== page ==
One of the most popular tools available students on the internet is Google. Google’s search system allows users to perform very detailed and specific searches, even allowing user to search for specific file types such as Microsoft Word documents, Adobe Reading documents, which are popular formats for academic material. An article featured in the Minnesota State University Reporter states plagiarism has also become a big business as some companies provide prewritten papers, presentations, and other assignments a student may seek. In addition to these services some companies also offer custom research at a premium. (Kates, 2003)
Term paper mills are not a new development, and neither is dishonesty. However, the rise of the internet into an information hivemind has made commiting academic dishonesty easier, faster, and more clandestine than ever. In the case of higher education, the number of paper mills is rising at an alarming rate. 
Some students at University or College are likely to plagiarize from original sources, such as the Internet for their work. More than 1,000 will be suspended for plagiarism by Canadian Universities or colleges (Teitel, 2011). As illustrated by Emma Teitel’s experience, even if they plagiarized unintentionally, it does not matter and it would be an “excuse” because they actually did it and they should not have been ignorant or careless.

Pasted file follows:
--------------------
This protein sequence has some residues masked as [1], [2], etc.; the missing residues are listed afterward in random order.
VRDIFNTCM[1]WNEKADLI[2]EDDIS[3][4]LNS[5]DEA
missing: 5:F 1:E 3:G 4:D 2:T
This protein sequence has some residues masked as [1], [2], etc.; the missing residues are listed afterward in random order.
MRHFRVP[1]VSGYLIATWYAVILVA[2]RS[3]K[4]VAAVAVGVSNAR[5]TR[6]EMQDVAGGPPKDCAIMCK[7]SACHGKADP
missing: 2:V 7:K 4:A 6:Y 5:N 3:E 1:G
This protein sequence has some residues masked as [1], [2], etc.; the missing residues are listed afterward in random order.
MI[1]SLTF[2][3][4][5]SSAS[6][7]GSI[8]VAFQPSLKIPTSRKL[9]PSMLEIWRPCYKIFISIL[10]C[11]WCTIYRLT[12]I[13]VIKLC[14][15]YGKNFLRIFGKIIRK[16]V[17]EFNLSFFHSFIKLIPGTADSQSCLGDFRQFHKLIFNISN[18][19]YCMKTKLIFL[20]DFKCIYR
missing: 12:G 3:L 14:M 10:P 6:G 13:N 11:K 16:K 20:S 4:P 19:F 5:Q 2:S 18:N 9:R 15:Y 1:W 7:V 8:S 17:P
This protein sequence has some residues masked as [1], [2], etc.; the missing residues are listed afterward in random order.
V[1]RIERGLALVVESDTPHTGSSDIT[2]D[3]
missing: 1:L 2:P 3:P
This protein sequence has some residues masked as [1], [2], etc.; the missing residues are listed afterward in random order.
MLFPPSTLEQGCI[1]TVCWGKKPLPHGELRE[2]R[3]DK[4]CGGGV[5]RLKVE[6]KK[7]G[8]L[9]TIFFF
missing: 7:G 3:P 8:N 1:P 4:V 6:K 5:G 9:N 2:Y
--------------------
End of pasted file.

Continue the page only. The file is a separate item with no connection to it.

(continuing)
Ever since the invention of the World Wide Web by British computer scientist Tim Berners-Lee in 1990, the number of people worldwide, in both developed and developing countries, using the internet to communicate and as a source of information has been on an unremitting increase. In 2005, there were approximately 1 billion internet users worldwide and has risen consistently. By 2017 there are roughly 3.5 billion internet users. This dramatic increase is due to the ceaseless technological advancements in telecommunications. At the same point in time from when the internet was introduced, there have been online communities.
Academic learning in today’s changing world brings demands to future professionals. Whether in a traditional classroom, or through distance learning, one thing is similar and which cannot bring forth a successful educational future. One thing that can damage anyone’s academic future is plagiarism. Whether being the future of a straight “A” student, or a student who is just getting by. The fact remains that anyone can fall victim to plagiarism. Plagiarism is the use of other writer’s words without acknowledging the source and taking those words and passing them off as one’s own ideas (Jones, 2001). Some people may think plagiarism is just copying someone else’s work but in reality plagiarism is much serious and hold very serious